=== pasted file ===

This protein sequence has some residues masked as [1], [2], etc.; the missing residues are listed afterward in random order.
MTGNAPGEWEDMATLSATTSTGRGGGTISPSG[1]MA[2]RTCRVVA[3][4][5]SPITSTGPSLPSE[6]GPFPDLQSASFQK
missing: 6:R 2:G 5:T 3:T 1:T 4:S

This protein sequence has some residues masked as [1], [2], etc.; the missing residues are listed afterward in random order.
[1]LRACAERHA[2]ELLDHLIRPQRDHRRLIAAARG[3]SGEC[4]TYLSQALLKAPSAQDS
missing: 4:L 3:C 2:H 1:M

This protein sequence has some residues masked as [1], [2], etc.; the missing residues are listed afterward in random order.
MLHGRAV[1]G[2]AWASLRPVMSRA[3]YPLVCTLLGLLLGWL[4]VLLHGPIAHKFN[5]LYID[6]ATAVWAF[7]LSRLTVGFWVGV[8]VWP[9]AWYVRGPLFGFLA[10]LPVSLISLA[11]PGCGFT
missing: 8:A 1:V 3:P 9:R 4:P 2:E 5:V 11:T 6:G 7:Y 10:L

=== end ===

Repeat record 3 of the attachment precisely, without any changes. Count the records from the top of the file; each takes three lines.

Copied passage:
This protein sequence has some residues masked as [1], [2], etc.; the missing residues are listed afterward in random order.
MLHGRAV[1]G[2]AWASLRPVMSRA[3]YPLVCTLLGLLLGWL[4]VLLHGPIAHKFN[5]LYID[6]ATAVWAF[7]LSRLTVGFWVGV[8]VWP[9]AWYVRGPLFGFLA[10]LPVSLISLA[11]PGCGFT
missing: 8:A 1:V 3:P 9:R 4:P 2:E 5:V 11:T 6:G 7:Y 10:L